Comment: how to behave in an emergency
By David Towlson
So, I’m waiting at the multi-lane junction. Traffic lights on red, bus lane to my left. Traffic backed up for a few hundred yards. There’s a siren – could be an ambulance, police car or fire engine. Possibly late for dinner or maybe even an emergency.
It’s difficult to know precisely where it’s coming from. Eventually I spot it way back. I’m sure everyone’s thinking the same – good luck on getting through that log jam. Cars try to move out of the way but it’s all rather uncoordinated. Rather than a synchronised ballet, it’s a bit random – like two professional men having an altercation – they’ve seen the movies about how you should throw punches, but it just turns into a load of rather unsatisfying pushing and scrambling, because, well, thinking about it and doing it are not quite the same thing.
And so it is with dealing with emergencies. The Highway Code (rule 219) says we should all look out for the sirens and flashing lights of emergency vehicles and, importantly, shouldn’t panic – and especially shouldn’t get distracted and so endanger other road users or pedestrians. Essentially, it says try to anticipate the route it might take and take appropriate action to let it pass. That’s sensible, but obviously, we’ve all got different ideas on the route it might take and what action might be appropriate.
Partly, this is because there could be several routes through a multi-lane traffic jam and partly, because we have different visibility. Now, it is true to say that the emergency services are specially trained but, of course, the public is not. And, as we know, behaviour in emergency situations (or at least situations where decisions are thrust upon you in a very short time frame) changes dramatically if you practice. Practicing is probably not realistic with the public. People try to do the right thing but, sometimes it can make things worse and almost cause an accident. For example, sudden stopping (especially inadvisable on the brow of a hill) or changing lane really doesn’t help. This is especially unnecessary on the opposite side of the road when the road is wide enough for the ambulance to pass by comfortably. But it’s not really their fault – it’s just people only have a vague idea of what to do. There’s some useful advice on various websites (like Sussex Police, for example) but probably not immediately handy – using your mobile device is illegal while driving obviously.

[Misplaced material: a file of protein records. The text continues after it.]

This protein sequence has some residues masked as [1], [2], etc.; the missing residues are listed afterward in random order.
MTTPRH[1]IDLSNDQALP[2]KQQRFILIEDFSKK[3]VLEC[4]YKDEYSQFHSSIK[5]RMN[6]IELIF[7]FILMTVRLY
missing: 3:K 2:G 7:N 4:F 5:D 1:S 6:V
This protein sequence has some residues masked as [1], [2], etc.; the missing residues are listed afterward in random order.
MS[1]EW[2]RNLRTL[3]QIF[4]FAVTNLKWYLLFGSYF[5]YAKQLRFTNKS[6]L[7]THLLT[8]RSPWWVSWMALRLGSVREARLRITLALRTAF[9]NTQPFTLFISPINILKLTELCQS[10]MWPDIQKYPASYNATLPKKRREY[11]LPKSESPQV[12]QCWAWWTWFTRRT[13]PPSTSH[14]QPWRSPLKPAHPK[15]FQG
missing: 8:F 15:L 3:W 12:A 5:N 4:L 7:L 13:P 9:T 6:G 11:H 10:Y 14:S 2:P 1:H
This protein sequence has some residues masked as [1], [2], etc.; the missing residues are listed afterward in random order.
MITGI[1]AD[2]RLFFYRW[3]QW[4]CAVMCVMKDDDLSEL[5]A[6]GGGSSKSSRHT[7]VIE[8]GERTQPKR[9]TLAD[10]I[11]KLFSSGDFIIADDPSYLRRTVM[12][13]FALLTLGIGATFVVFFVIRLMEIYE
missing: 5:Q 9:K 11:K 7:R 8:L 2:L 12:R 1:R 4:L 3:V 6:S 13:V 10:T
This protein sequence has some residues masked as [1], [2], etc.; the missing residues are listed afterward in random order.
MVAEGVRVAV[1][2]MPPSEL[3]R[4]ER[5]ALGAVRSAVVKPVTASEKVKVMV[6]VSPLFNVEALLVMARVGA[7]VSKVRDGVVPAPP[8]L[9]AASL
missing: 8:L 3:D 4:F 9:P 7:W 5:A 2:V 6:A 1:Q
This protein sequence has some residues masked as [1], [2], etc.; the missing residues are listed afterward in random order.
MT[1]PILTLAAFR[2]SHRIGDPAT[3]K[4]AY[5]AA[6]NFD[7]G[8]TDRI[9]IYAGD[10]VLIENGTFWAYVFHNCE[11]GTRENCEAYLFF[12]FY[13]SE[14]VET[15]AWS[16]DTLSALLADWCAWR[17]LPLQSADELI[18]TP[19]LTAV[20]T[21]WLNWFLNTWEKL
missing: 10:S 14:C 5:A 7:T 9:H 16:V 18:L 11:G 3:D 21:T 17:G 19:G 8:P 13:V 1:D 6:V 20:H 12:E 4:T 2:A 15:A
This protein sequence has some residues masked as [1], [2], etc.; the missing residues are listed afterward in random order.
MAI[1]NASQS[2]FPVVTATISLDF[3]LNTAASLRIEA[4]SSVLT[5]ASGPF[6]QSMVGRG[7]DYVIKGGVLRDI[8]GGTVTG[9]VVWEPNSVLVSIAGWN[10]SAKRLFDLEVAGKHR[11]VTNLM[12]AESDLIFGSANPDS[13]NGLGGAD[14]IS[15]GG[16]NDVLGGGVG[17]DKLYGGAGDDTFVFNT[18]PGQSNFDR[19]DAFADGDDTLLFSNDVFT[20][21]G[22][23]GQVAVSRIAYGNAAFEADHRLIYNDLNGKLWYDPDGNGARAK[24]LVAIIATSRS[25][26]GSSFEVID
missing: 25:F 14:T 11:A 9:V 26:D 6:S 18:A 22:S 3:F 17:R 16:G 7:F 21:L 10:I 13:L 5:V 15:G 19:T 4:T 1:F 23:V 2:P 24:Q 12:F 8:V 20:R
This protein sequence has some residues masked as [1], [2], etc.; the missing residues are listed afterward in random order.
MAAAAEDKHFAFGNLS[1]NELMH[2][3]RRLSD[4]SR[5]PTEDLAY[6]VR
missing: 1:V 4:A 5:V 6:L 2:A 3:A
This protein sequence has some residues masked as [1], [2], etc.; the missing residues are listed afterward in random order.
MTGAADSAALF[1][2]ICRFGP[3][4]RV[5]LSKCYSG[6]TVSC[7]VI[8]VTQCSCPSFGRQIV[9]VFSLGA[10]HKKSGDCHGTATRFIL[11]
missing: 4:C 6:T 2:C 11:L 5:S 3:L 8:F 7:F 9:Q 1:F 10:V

Added to this, the emergency services, quite rightly, have special exemptions under road traffic laws. However, the public do not – they still have to obey the road traffic laws, even as they try to get out of the way. That means, if you run a red light, it’s still an offence, even if you did it for the right reason. The implication is that you should always be able to get out of the way AND still obey the road traffic signs AND keep a watch out. That’s a bit of a constraint on modern, increasingly congested roads – and I’m not sure, during an emergency you can properly rationalise the two in all situations.
I’m not sure anyone’s ever been done for it and, if they did, you’d think you might find an understanding appeal judge, but that’s probably an oxymoron.
Maybe I should invest in a helicopter or just use a bike…..
David Towlson is director of training and quality at RRC International.
Sleep and Fatigue: Director’s Briefing
Fatigue is common amongst the population, but particularly among those working abnormal hours, and can arise from excessive working time or poorly designed shift patterns. It is also related to workload, in that workers are more easily fatigued if their work is machine-paced, complex or monotonous.
This free director’s briefing contains:
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